Gun control tests effectiveness of country's governance
Published: Dec 02, 2018 09:53 PM

While the US has been at an impasse on gun control regardless of constant mass shooting tragedies, China is improving its gun management. The High People's Court and the People's Procuratorate in East China's Zhejiang Province recently issued a document raising the threshold for air gun crime, under which, using air rifles with a muzzle energy of more than 1.8 joules per square centimeter and less than 16 joules per square centimeter normally is not considered serious. According to the new rules, at court the air gun owners are either not charged, exempted from criminal punishment or given a suspended sentence.

A 2010 document by the Ministry of Public Security stipulates guns that are able to fire bullets with a kinetic force of over 1.8 joules per square centimeter are considered illegal firearms. Because of the strict gun classification standard, recent years have witnessed several controversial cases in which people were handed harsh sentences for selling, buying or using air rifles, leading to a public outcry. Many scholars questioned the criterion arguing that by the 1.8 joules per square centimeter definition, the bullets can barely create a bruise on the human skin.

The new rules issued by Zhejiang have been hailed by scholars as a step forward and it's expected that the rules could be adopted across the nation.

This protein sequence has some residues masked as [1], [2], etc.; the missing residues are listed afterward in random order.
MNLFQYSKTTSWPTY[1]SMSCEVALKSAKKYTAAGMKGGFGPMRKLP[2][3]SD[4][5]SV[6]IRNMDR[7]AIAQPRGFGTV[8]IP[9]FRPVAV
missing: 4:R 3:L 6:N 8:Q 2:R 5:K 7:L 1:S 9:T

China has strict control of guns, and firearms management is an important part of the country's public security management system. Those who illegally manufacture, trade, transport, mail or store any guns, ammunition or explosives shall be sentenced to fixed-term imprisonment of not less than three years, life imprisonment or death. This makes China one of the safest countries in the world with its gun crime rate among the lowest. However, the country's gun control system is not rigid and has been improved.

In this regard, China can be taken as a reference for the US. Gun control is a complicated issue. The US so far has acted poorly in untying the Gordian knot. Repeated mass shooting tragedies have renewed the urgency of the perennial question: Why can't the US effect sensible gun control? Besides the gun culture that is deeply ingrained in American life and the powerful gun lobby, the US government's inaction and procrastination of the US judiciary system have to be blamed also. A modern country has to explore a governance model that best suits itself. Gun control is just one example. Government must take proactive measures to sort out entangled interests so as to advance governance.

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